Nonsurgical Treatment for Spinal Stress Fractures

The spine is a very strong part of your body – it keeps your body erect, withstands lots of pressure, facilitates all kinds of movements, and protects the delicate nerves from stress and injury. However, even the resilient bones and joints of the spine are subject to injury on occasion.

One common injury of the spine is a stress fracture, also known as spondylolysis. Stress fractures are relatively common in younger people — particularly adolescent athletes — but can happen to just about anyone.

Although surgery is an option for treating spondylolysis and its subsequent problems, many individuals are able to recover from stress fractures with non-invasive treatments like rest. At Ideal Spine, we encourage chiropractors and other spinal experts to familiarize themselves with non-surgical treatments for spondylolysis.

Using our Chiropractic BioPhysics (CBP) technique, we strive to put patients on their road to recovery.

Stress fractures and their side effects

Spondylolysis occurs in one (or more) of the spinal vertebrae. These cracks are most common in the fifth or fourth vertebrae of the lumbar spine, and they typically form in the weakest part of the vertebra called the pars interarticularis.

The formation of stress fractures can lead to another related condition called spondylolisthesis, which introduces more problems within the spine. This condition is when a fracture weakens the vertebrae so much that it cannot maintain its position in the spine and slips out of place or down over the vertebrae below it.

These two conditions, whether separate or together, can lead to back pain that radiates down the back into the buttocks and thighs, as well as numbness and limited mobility.

Treating stress fractures without surgery

Although surgery may be necessary in some severe cases of spondylolysis or spondylolisthesis, many people with these conditions are able to manage their pain without any surgical procedures. Instead, at-home, chiropractic, and physical therapy treatments may be instrumental in restoring mobility and function to the back and minimizing pain as the fracture heals.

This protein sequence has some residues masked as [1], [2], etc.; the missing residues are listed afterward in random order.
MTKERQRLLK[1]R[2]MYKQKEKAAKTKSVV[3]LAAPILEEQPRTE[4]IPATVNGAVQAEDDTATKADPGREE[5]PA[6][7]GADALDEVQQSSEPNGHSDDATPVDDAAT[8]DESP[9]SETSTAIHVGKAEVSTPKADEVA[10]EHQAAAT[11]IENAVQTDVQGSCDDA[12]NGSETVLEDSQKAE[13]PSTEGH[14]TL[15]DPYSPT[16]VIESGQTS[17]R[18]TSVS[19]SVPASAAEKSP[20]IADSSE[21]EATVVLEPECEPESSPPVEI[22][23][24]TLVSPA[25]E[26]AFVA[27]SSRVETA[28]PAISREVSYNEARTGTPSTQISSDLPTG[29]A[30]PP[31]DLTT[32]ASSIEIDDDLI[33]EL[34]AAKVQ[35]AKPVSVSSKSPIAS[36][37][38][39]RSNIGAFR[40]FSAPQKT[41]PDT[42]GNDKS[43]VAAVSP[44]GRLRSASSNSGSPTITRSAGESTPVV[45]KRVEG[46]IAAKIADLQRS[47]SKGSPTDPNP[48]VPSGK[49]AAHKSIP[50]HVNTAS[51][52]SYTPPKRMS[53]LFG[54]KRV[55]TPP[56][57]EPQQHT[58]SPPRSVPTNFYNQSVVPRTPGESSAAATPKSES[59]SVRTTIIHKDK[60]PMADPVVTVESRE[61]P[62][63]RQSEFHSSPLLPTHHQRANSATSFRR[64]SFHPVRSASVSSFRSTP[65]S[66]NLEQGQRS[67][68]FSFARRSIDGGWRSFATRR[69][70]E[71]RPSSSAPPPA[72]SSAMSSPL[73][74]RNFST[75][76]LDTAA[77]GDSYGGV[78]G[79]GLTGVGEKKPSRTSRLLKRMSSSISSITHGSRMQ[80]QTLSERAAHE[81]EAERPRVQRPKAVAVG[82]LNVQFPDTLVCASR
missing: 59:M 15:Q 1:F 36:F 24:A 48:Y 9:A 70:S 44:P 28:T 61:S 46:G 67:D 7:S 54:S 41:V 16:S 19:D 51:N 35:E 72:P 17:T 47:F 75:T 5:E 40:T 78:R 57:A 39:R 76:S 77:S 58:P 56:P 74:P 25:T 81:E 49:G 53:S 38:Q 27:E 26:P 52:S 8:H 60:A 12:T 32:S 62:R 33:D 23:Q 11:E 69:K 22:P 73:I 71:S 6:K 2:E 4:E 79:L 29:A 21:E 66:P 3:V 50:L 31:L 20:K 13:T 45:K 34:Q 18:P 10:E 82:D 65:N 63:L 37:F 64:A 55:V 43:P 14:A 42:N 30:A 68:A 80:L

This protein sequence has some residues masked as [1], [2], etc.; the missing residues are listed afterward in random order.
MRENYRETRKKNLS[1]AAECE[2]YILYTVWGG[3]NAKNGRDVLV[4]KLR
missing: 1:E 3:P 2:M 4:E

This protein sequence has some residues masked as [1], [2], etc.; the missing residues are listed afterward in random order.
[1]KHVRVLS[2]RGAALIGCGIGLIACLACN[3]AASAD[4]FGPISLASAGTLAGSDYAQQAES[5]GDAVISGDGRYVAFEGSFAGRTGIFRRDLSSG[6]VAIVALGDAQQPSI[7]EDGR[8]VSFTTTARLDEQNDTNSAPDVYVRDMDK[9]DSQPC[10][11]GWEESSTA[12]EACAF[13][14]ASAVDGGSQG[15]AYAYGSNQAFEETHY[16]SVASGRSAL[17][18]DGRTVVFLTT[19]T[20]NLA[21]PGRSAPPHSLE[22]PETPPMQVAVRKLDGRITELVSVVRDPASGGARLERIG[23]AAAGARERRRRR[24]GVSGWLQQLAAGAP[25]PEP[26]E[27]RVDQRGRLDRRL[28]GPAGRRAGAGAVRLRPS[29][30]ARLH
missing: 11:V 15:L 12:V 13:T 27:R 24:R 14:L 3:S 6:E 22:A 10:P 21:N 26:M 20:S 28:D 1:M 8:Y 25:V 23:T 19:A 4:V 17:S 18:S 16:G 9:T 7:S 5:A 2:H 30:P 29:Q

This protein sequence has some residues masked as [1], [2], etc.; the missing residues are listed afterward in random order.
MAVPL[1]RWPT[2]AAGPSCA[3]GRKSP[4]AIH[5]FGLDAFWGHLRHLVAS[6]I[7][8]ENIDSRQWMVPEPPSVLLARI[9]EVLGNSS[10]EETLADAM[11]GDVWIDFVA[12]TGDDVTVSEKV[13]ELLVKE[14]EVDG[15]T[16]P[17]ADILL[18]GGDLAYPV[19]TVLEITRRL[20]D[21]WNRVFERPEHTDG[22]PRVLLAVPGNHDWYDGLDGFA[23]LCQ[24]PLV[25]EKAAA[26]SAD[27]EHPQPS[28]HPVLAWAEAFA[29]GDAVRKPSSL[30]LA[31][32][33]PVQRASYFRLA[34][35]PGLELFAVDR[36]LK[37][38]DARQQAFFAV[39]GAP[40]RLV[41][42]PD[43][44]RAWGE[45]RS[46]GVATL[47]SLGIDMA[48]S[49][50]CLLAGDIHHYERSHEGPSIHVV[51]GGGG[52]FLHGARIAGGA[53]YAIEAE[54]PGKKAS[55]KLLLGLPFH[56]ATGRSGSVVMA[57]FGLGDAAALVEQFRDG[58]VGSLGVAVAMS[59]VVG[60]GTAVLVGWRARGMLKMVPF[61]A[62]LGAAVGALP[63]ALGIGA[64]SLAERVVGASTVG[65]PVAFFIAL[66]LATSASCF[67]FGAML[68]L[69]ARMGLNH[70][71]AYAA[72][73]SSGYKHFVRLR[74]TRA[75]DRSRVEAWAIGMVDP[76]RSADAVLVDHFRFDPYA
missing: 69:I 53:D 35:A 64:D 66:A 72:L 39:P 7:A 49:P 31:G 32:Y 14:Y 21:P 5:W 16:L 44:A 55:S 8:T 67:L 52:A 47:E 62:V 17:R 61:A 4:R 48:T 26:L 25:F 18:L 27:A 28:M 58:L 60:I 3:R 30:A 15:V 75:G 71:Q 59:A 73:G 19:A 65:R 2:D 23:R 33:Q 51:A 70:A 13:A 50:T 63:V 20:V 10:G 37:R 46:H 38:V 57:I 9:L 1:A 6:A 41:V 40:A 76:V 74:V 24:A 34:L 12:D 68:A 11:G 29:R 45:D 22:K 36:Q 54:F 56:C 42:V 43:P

In most cases, non-surgical approaches are usually the first line of action, and many patients are able to heal and live free of pain using these treatments.

  • Rest: One of the most important aspects of non-surgical treatment for a stress fracture is rest. The patient must take time to rest and stop engaging in any strenuous activities, including sports. If activity continues, pain may worsen and the fracture may not be able to heal, potentially developing into a more serious problem. However, light exercise should be conducted regularly – bed rest is often not required for the full duration of the healing period.
  • Pain medication: Non-steroidal anti-inflammatory drugs (NSAIDs) may be a temporary way to reduce swelling and alleviate pain as the fracture begins to heal.
  • Back brace: A back brace may be necessary to maintain proper alignment of the spine for optimal healing of the fracture. A brace may also help to minimize pain because it prevents unnecessary movement of the spine.
  • Chiropractic and PT: Chiropractic care and physical therapy may help the patient reduce pain and return to normal activity later in the healing process. Professional-led exercises may help strengthen muscles around the spine to keep the spine in place, and other exercises and stretches may help improve flexibility and range of motion by restoring function in the joints surrounding the fracture.

Stress fractures can worsen if the right treatment plan is not created at the start of the problem. Visit a chiropractor trained by Ideal Spine and see what they can do to potentially help your stress fracture heal, so you can return to your normal activities.